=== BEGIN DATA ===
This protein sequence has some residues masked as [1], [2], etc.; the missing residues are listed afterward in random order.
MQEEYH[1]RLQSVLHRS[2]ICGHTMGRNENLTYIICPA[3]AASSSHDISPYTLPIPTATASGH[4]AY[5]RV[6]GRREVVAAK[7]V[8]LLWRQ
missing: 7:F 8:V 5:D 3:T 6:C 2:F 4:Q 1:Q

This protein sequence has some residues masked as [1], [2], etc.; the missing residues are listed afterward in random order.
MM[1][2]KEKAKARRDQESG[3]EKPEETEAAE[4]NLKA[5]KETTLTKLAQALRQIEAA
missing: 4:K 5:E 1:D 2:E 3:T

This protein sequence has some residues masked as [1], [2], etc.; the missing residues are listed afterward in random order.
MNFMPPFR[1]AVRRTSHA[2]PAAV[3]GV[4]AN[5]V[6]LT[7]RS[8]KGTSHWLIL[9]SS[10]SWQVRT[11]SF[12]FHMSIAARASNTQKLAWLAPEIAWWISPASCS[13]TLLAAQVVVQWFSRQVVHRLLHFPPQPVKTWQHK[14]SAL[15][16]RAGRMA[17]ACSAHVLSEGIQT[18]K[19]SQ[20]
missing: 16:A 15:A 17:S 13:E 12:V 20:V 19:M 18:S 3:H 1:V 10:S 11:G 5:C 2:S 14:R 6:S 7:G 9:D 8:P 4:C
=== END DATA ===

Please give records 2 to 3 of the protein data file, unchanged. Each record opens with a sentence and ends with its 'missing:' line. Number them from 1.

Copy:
This protein sequence has some residues masked as [1], [2], etc.; the missing residues are listed afterward in random order.
MM[1][2]KEKAKARRDQESG[3]EKPEETEAAE[4]NLKA[5]KETTLTKLAQALRQIEAA
missing: 4:K 5:E 1:D 2:E 3:T

This protein sequence has some residues masked as [1], [2], etc.; the missing residues are listed afterward in random order.
MNFMPPFR[1]AVRRTSHA[2]PAAV[3]GV[4]AN[5]V[6]LT[7]RS[8]KGTSHWLIL[9]SS[10]SWQVRT[11]SF[12]FHMSIAARASNTQKLAWLAPEIAWWISPASCS[13]TLLAAQVVVQWFSRQVVHRLLHFPPQPVKTWQHK[14]SAL[15][16]RAGRMA[17]ACSAHVLSEGIQT[18]K[19]SQ[20]
missing: 16:A 15:A 17:S 13:E 12:V 20:V 19:M 18:S 3:H 1:V 10:S 11:G 5:C 2:S 14:R 6:S 7:G 9:D 8:P 4:C